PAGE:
Btw our average winter lows are slightly colder than London's. Are you gonna go on about how London is full of "ice age relics" too? Our record low is colder than London's too, it's actually gotten below zero here and not just windchill.

To understand how cold Texas can get, consider that a few winters ago my SO was in marching band practice while the windchill was -10 and the actual temperature was 10 degrees. Anywhere than can get that cold without it being a once in a century thing, is the kind of place that naturally sustains deciduous trees and is definitely cold enough for dormancy. You don't need avg lows in the 20s for that, dude. The flora and climate of this planet is far too complex it does not work in a black and white scale. The trees of Texas know they live where its warm, but they also know they live where from fall to spring, mother nature is PMSing and they go into dormancy because they know that even when it's 70 one day, it can be 20 the next.
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Old 08-11-2016, 03:38 AM
 
Location: Minneapolis, MN
6,065 posts, read 3,393,954 times
Reputation: 7710
Quote:
Originally Posted by CookieSkoon View Post
Ah.

Well I also know for a fact that some areas of southern Texas do have pretty great fall colors. Unfortunately, most of Louisiana did not; lots of brown and dead.

So I agree with you there, TX and some other parts of the deep south (northern Alabama and Georgia) have great Autumn color.

I will say though, that it's not quite as vivid as the far north can be. However, that is only due to tree breeds and density thereof, but also the color of the surrounding atmosphere; which does actually change as you approach or become distant from the equator and/or time spent in direct sunlight. It sounds silly but there are lighting tints in nature outside of time of day.

By no means is it not beautiful though!

Yea our colours aren't as vibrant but they're still noticeable. And we still have some species that are showy. Back in October I was riding my bike and I saw this one tree, not sure the species, it was a bright red like a feather brush. All though most you will see will be a dull orange.

Me and a coworker were chatting about how we're both looking forward to fall and she mentioned some back roads which have some beautiful colours, not just reds and oranges but purple too. I'll make it a goal to go out there this fall and catch some pictures.
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Old 08-11-2016, 04:59 AM
 
Location: Lil Rhodey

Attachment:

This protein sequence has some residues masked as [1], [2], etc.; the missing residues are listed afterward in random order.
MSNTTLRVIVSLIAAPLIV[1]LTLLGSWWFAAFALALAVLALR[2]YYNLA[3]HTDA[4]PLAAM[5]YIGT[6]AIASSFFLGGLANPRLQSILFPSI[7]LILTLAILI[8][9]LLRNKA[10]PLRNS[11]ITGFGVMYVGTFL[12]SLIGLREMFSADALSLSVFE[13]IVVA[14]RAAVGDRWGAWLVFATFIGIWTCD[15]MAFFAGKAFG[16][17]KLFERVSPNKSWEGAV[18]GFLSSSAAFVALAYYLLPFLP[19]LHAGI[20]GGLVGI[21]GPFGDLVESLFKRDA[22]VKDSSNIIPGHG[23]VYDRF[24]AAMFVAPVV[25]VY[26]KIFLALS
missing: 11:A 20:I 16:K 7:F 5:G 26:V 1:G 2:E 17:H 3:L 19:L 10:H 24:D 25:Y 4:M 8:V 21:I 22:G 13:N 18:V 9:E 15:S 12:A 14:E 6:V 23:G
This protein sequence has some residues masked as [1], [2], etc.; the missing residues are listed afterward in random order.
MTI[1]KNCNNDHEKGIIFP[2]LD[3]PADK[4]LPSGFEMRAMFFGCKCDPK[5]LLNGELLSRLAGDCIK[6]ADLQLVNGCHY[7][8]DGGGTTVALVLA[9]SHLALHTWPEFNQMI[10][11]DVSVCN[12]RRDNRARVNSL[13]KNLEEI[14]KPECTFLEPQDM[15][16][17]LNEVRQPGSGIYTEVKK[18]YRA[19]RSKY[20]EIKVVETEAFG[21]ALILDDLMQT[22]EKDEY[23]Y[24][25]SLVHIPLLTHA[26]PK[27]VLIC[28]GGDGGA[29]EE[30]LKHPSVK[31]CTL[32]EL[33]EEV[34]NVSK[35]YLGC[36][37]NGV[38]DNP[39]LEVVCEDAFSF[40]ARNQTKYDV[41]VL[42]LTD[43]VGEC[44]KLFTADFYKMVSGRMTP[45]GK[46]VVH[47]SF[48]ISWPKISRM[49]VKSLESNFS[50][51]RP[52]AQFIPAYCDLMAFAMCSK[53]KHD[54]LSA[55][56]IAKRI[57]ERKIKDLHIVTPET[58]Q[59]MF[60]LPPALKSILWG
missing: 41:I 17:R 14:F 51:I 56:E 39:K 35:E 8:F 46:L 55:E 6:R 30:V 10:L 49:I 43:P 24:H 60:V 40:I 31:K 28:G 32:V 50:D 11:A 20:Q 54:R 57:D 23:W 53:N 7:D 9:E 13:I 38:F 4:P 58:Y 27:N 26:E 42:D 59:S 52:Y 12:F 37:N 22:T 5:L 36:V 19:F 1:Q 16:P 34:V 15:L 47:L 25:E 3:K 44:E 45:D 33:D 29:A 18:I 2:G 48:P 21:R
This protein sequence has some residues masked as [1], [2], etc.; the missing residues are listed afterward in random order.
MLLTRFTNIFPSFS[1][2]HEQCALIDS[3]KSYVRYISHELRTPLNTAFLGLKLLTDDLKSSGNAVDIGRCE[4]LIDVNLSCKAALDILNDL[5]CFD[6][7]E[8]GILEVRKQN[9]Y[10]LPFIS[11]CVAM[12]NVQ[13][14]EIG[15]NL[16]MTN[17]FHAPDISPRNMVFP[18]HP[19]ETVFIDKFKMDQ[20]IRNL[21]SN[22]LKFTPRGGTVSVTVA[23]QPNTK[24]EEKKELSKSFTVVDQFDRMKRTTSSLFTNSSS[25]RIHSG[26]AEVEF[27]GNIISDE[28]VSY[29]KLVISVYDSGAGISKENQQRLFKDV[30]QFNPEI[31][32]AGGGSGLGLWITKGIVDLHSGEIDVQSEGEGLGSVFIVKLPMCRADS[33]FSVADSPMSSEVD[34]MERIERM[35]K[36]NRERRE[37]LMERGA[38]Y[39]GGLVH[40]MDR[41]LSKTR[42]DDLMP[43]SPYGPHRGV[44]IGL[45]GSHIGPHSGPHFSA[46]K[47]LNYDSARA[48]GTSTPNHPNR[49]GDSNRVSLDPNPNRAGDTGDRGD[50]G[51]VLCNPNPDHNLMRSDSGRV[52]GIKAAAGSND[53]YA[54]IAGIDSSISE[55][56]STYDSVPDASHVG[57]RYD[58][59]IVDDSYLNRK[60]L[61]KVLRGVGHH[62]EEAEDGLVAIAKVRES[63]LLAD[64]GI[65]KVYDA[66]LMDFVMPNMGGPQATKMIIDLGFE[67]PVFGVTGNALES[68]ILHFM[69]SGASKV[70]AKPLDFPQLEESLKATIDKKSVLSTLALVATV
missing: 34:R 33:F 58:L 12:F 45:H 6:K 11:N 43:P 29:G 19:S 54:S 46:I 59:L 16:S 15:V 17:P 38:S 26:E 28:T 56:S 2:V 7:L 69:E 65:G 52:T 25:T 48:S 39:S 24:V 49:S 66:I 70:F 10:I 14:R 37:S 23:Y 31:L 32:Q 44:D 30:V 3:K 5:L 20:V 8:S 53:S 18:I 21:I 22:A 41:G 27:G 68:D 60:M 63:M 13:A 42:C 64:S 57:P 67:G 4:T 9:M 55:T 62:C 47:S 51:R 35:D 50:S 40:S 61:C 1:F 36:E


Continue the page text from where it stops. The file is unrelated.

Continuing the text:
681 posts, read 465,487 times
Reputation: 943
Quote:
Originally Posted by VIRAL View Post
That map I posted depicted the native range of the northern catalpa, and nowhere in Texas was in the range. End of story.



Looks like someone is in need of a biology lesson:

The Science of Color in Autumn Leaves

So there it is; the process of losing leaves is not even triggered by temperature, but by day-light length. That means fall color can happen even in frostless areas like Central Florida, when the nights get long enough. Now, temperature can affect the intensity/vibrancy of color, but the color-changing process as a whole is simply related to day-length.

Deciduous trees lose their leaves as an adaptation for dry, cold, and dark conditions during winter. Winters in Denton, while variable, can hardly be described as cold and dark; many warm, sunny days in winter. Regardless of any brief temp swings, conditions are still overall too warm to warrant dormancy. No it isn't to Miami's levels (I don't know why you keep insisting that I said such a thing), but still too warm for dormancy. The decidious trees that exist in Denton are Ice Age relics, slowly to be replaced by evergreens.



Irrelevant to the point at hand.
IT is true that it is the length of day triggers the color change, but its the cold that triggers the brilliant reds. The sugar maples need temps below freezing to get those brilliant red and purple colors.
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Old 08-11-2016, 08:29 AM
 
470 posts, read 287,774 times
Reputation: 151
Quote:
Originally Posted by mvpsharky View Post
IT is true that it is the length of day triggers the color change, but its the cold that triggers the brilliant reds. The sugar maples need temps below freezing to get those brilliant red and purple colors.
Yes, I said that temps can affect vibrancy/intensity of color.